Alexander Cooke 1564-1632
Alexander COOKE 1564-1632
Born at Beeston, near Leeds, son of William Cooke. BA Brasenose College, Oxford 1585, MA 1588, fellow of University College, Oxford 1587, BD 1596. Vicar of Louth, Lincolnshire, 1601, but suspended 1604 for refusing to wear a surplice; Cooke held strongly puritan views. He moved to Leeds to act as curate to his brother Robert (1559-1615), Vicar of Leeds; on his death, popular support from leading townsmen led to Alexander being appointed in his stead and he remained Vicar of Leeds until his death. He published a number of polemical anti-Catholic and anti-Arminian writings, was the subject of active controversy during his ministry, and was instrumental in establishing a strong tradition of puritan piety in Leeds.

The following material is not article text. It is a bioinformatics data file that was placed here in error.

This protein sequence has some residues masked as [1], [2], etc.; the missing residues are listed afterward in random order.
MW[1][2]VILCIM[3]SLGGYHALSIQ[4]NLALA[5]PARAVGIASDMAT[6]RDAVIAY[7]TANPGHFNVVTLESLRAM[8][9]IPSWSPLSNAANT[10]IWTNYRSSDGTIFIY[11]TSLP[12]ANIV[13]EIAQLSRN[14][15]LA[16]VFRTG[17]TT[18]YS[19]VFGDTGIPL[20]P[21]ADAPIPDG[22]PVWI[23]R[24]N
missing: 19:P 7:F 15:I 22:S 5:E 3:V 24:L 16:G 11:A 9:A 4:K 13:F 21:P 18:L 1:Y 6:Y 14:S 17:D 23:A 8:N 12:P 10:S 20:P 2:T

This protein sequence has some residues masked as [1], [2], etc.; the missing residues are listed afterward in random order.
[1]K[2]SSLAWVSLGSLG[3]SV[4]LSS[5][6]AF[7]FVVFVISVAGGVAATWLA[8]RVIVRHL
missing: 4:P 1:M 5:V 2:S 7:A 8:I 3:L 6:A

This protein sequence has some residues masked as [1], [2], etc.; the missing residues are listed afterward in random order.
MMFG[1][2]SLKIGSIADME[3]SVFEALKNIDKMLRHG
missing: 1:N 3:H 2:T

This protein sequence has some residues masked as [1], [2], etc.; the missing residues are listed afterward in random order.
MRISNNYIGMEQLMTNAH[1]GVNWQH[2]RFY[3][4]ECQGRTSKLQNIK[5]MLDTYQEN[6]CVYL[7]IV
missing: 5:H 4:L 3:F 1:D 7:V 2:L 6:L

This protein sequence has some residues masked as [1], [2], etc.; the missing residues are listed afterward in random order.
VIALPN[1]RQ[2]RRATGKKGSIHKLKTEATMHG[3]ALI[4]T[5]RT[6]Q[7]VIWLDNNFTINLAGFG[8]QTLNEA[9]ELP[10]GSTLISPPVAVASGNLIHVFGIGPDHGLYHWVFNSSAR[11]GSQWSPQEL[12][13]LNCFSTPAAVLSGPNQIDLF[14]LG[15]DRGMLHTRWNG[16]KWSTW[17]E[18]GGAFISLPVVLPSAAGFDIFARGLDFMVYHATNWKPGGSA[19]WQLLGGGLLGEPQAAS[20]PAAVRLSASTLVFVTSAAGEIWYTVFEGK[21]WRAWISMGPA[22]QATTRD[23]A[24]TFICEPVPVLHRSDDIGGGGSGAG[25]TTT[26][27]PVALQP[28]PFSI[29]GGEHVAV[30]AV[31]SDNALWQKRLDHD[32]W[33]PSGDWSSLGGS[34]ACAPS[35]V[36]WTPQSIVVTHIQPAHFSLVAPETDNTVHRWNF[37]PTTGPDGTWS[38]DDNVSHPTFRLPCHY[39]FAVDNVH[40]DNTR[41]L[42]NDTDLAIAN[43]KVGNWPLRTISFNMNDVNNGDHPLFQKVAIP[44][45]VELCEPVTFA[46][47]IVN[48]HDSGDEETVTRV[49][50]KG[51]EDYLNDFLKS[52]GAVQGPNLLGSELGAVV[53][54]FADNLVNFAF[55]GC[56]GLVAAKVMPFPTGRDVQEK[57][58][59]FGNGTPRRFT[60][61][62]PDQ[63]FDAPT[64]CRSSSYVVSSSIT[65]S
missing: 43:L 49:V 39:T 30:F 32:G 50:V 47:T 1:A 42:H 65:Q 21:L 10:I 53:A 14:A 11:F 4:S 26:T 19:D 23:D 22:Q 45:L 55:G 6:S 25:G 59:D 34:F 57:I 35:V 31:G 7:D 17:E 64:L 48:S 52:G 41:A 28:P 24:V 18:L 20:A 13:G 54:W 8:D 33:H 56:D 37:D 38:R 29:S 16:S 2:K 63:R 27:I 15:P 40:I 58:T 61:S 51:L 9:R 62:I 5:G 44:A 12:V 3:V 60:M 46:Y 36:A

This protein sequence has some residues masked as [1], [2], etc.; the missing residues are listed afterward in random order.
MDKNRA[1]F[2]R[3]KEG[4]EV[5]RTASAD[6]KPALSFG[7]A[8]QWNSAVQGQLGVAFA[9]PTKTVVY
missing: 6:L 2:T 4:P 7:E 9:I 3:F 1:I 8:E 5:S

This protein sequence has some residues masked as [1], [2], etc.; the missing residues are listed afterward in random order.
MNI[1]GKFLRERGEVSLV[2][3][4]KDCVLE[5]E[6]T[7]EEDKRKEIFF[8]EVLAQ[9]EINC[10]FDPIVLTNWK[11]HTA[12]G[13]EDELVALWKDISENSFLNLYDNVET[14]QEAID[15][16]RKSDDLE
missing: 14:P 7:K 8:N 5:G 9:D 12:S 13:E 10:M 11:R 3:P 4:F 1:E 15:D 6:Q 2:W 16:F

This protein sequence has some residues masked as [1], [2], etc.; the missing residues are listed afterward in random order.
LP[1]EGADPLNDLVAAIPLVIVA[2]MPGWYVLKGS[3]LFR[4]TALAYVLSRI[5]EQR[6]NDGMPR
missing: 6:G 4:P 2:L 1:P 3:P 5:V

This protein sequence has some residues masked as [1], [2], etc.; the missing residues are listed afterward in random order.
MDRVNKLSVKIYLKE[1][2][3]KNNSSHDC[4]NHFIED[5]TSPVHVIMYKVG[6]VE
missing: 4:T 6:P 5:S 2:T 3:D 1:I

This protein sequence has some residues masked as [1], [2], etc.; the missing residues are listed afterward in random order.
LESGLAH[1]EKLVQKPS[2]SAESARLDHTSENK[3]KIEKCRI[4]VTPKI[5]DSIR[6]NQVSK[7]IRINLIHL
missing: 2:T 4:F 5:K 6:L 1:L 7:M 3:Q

Cooke’s will contains detailed instructions about his library, which was apparently listed, and which was mostly bequeathed to his sons Edward and Thomas in equal shares valued at £50 apiece. His “paper books” were also left to these sons while a number of specific titles were given to other family members. An account written in 1816 stated that the collections of both Alexander and his brother Robert passed subsequently to Henry Robinson (1646-1736), Vicar of St John’s, Leeds, and that some of the books and manuscripts in the collection came originally from the monastic library of Kirkstall Abbey. Examples: British Library ms Harl.5247.
- Barnard, J., A puritan controversialist and his books: the will of Alexander Cooke, Papers of the Bibliographical Society of America 86 (1992), 82-86.
- Cambers, A., Godly reading, Cambridge, 2011, 172-8.
- Sheils, William Joseph. 'Cooke, Alexander (bap. 1564, d. 1632), Church of England clergyman and religious controversialist.' Oxford Dictionary of National Biography.